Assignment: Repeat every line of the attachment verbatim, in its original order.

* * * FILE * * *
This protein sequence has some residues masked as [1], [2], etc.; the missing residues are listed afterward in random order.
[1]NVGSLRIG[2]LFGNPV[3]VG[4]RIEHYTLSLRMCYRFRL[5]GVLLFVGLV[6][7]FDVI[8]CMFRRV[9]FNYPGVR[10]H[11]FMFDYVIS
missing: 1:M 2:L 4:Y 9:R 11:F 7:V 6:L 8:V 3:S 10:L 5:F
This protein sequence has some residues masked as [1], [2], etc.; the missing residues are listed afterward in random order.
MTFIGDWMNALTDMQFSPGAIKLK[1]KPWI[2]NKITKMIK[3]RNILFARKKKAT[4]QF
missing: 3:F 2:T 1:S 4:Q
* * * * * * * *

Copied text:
This protein sequence has some residues masked as [1], [2], etc.; the missing residues are listed afterward in random order.
[1]NVGSLRIG[2]LFGNPV[3]VG[4]RIEHYTLSLRMCYRFRL[5]GVLLFVGLV[6][7]FDVI[8]CMFRRV[9]FNYPGVR[10]H[11]FMFDYVIS
missing: 1:M 2:L 4:Y 9:R 11:F 7:V 6:L 8:V 3:S 10:L 5:F
This protein sequence has some residues masked as [1], [2], etc.; the missing residues are listed afterward in random order.
MTFIGDWMNALTDMQFSPGAIKLK[1]KPWI[2]NKITKMIK[3]RNILFARKKKAT[4]QF
missing: 3:F 2:T 1:S 4:Q